Patterns and processes in the California Current System

Checkley, DM, Barth JA.  2009.  Patterns and processes in the California Current System. Progress in Oceanography. 83:49-64.

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climate-ocean variability, Coastal upwelling, currents, detecting regime shifts, el-nino, northern california, regions, sardine sardinops-sagax, sea-surface temperature, southern-california, trapped wave theory, wind-driven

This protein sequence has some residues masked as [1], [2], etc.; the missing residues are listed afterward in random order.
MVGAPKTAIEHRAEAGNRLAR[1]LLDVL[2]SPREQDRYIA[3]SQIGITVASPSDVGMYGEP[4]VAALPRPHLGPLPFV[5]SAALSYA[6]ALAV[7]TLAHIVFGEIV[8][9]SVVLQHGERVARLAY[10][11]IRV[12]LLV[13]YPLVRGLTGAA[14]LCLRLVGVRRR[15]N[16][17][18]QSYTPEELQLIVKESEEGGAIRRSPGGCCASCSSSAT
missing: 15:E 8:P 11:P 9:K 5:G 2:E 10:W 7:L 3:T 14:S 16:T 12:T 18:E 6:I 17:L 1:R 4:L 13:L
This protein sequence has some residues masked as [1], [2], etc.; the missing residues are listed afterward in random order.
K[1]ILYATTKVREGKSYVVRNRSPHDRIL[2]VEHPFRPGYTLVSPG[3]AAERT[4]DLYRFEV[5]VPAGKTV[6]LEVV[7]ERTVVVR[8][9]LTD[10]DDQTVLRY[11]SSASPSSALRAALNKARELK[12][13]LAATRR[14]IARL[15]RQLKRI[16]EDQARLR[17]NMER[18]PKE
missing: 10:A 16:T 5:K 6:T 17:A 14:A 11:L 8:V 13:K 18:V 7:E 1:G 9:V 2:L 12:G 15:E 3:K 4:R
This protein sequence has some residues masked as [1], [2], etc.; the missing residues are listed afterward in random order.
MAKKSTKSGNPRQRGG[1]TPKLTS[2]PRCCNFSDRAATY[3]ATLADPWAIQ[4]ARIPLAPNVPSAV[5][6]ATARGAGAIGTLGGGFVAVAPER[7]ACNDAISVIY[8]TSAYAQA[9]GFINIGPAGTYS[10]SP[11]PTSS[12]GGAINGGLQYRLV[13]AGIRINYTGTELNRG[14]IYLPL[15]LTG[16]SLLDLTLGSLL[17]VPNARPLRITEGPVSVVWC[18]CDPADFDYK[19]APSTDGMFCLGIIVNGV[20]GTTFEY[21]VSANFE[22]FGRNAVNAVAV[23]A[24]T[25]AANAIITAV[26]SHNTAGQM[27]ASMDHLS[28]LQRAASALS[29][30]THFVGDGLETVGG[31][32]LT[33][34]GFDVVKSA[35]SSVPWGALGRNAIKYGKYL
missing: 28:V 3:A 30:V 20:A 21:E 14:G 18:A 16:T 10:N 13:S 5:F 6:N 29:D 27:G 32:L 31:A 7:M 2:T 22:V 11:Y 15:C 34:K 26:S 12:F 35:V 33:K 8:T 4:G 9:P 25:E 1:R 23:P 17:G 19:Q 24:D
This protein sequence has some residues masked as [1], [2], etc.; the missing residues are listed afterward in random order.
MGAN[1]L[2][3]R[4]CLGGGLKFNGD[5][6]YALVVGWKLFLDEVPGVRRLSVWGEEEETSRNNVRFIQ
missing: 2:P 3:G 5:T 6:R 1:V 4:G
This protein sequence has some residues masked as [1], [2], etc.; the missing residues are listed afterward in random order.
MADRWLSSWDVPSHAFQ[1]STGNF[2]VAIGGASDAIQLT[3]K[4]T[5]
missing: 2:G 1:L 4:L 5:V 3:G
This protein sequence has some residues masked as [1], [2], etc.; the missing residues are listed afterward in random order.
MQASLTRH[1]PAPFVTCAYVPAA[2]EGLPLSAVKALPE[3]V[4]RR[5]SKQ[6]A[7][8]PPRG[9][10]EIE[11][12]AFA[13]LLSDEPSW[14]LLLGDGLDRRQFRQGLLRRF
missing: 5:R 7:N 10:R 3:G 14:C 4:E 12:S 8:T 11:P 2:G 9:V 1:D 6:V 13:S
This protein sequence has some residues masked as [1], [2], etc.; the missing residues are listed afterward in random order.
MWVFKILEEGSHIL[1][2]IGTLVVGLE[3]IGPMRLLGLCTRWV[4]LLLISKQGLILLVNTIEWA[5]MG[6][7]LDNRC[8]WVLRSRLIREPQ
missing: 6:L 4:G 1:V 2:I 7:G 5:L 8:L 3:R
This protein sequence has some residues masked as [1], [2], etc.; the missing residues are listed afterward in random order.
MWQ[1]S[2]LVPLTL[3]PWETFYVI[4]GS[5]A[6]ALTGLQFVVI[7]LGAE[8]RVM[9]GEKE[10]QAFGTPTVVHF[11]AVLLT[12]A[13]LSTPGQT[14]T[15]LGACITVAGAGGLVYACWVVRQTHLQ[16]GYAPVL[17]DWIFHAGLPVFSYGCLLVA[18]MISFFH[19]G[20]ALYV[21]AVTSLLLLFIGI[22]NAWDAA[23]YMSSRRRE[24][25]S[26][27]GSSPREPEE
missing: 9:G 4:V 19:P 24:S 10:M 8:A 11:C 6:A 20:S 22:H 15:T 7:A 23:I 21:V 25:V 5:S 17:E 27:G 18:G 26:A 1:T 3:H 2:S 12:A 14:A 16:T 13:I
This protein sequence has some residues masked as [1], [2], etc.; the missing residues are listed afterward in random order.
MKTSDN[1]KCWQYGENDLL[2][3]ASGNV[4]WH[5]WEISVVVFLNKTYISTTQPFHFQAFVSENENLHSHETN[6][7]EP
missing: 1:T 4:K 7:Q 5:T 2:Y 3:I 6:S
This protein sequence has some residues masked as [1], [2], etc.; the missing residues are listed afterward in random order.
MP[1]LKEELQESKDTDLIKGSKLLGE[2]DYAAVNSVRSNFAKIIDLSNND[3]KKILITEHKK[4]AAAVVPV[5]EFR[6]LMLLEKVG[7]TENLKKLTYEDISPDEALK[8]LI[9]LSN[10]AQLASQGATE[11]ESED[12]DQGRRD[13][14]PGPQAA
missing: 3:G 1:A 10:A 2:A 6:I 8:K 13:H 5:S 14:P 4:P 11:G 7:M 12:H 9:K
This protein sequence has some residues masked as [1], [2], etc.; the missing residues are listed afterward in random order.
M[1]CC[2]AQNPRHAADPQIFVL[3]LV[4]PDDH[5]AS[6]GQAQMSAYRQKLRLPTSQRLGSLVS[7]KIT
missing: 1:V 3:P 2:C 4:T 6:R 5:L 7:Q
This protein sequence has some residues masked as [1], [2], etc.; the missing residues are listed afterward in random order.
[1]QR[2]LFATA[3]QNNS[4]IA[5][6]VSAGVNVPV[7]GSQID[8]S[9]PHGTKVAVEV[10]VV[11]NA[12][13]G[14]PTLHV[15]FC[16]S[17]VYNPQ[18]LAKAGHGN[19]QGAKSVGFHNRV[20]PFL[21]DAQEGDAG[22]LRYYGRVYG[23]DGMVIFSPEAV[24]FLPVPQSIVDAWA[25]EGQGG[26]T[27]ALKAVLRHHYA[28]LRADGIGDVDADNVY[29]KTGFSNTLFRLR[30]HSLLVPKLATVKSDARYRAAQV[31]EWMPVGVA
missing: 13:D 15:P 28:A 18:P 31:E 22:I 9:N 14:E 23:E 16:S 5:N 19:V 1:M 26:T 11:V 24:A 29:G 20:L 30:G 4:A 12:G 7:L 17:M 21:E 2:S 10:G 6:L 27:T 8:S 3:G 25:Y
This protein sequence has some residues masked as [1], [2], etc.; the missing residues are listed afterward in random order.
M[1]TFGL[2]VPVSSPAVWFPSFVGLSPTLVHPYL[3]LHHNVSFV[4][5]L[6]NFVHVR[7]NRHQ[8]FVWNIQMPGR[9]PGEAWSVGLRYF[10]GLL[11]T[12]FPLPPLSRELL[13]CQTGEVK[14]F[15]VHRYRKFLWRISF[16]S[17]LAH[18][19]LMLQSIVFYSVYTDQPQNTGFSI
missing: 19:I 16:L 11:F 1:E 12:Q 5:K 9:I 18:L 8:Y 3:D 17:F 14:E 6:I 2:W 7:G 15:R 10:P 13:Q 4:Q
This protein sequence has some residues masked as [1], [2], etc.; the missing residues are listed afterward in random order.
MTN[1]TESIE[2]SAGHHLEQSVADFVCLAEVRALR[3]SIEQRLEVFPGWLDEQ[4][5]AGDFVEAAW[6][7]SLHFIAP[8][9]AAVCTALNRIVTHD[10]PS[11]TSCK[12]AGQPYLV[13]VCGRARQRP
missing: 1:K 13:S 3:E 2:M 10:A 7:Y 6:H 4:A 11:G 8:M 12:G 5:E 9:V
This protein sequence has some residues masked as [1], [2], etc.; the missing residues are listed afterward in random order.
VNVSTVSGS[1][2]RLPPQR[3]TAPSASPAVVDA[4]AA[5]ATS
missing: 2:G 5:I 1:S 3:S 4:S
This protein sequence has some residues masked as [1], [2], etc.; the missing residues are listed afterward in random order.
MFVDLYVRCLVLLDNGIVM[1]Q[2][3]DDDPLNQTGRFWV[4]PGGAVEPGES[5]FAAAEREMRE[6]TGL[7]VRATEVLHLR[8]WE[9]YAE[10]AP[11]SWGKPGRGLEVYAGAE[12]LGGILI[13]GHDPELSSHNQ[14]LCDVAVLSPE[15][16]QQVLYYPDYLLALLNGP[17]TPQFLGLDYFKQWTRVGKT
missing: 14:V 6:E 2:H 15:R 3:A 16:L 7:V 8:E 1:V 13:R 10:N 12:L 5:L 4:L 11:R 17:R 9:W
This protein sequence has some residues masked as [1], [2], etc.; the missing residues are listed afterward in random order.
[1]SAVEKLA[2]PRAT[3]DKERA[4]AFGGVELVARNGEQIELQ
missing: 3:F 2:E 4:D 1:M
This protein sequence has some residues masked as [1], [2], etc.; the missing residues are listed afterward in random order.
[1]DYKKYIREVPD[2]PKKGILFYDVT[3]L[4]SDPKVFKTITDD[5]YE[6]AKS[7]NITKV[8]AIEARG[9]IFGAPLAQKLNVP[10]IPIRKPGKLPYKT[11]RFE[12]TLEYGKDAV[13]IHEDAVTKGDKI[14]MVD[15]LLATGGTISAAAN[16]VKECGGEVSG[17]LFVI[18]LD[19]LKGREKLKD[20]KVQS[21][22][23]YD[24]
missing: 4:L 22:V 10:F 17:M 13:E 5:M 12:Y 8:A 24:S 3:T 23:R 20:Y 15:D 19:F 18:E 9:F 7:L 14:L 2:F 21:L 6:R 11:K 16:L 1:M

The California Current System (CCS) is forced by the distribution of atmospheric pressure and associated winds in relation to the west coast of North America. In this paper, we begin with a simplified case of winds and a linear coast, then consider variability characteristic of the CCS, and conclude by considering future change. The CCS extends from the North Pacific Current (similar to 50 degrees N) to off Baja California, Mexico (similar to 15-25 degrees N) with a major discontinuity at Point Conception (34.5 degrees N). Variation in atmospheric pressure affects winds and thus upwelling. Coastal, wind-driven upwelling results in nutrification and biological production and a southward coastal jet. Offshore, curl-driven upwelling results in a spatially large, productive habitat. The California Current flows equatorward and derives from the North Pacific Current and the coastal jet. Dominant modes of spatial and temporal variability in physical processes and biological responses are discussed. High surface production results in deep and bottom waters depleted in oxygen and enriched in carbon dioxide. Fishing has depleted demersal stocks more than pelagic stocks, and marine mammals, including whales, are recovering. Krill, squid, and micronekton are poorly known and merit study. Future climate change will differ from past change and thus prediction of the CCS requires an understanding of its dynamics. Of particular concern are changes in winds, stratification, and ocean chemistry. (C) 2009 Elsevier Ltd. All rights reserved.